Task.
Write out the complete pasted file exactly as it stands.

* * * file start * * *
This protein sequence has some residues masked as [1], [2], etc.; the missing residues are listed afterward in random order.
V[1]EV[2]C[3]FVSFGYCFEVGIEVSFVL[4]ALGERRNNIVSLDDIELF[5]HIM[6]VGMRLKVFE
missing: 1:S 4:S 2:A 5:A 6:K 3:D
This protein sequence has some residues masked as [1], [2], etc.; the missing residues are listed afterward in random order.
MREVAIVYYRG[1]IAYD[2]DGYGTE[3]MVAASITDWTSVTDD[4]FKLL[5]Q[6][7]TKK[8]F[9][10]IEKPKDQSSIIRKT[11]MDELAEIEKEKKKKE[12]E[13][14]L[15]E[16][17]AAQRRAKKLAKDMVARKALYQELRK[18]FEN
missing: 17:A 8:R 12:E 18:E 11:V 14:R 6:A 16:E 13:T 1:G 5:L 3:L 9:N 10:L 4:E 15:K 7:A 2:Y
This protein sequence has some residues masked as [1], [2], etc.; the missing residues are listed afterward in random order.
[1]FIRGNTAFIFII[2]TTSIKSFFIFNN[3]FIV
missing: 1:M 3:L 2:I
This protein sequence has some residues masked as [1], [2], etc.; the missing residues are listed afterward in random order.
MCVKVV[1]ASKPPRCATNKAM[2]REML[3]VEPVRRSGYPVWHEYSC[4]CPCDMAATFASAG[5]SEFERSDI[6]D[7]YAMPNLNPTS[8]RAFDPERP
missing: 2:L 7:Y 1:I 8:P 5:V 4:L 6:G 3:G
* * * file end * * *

This protein sequence has some residues masked as [1], [2], etc.; the missing residues are listed afterward in random order.
V[1]EV[2]C[3]FVSFGYCFEVGIEVSFVL[4]ALGERRNNIVSLDDIELF[5]HIM[6]VGMRLKVFE
missing: 1:S 4:S 2:A 5:A 6:K 3:D
This protein sequence has some residues masked as [1], [2], etc.; the missing residues are listed afterward in random order.
MREVAIVYYRG[1]IAYD[2]DGYGTE[3]MVAASITDWTSVTDD[4]FKLL[5]Q[6][7]TKK[8]F[9][10]IEKPKDQSSIIRKT[11]MDELAEIEKEKKKKE[12]E[13][14]L[15]E[16][17]AAQRRAKKLAKDMVARKALYQELRK[18]FEN
missing: 17:A 8:R 12:E 18:E 11:V 14:R 6:A 16:E 13:T 1:G 5:L 3:L 9:N 10:L 4:E 15:K 7:A 2:Y
This protein sequence has some residues masked as [1], [2], etc.; the missing residues are listed afterward in random order.
[1]FIRGNTAFIFII[2]TTSIKSFFIFNN[3]FIV
missing: 1:M 3:L 2:I
This protein sequence has some residues masked as [1], [2], etc.; the missing residues are listed afterward in random order.
MCVKVV[1]ASKPPRCATNKAM[2]REML[3]VEPVRRSGYPVWHEYSC[4]CPCDMAATFASAG[5]SEFERSDI[6]D[7]YAMPNLNPTS[8]RAFDPERP
missing: 2:L 7:Y 1:I 8:P 5:V 4:L 6:G 3:G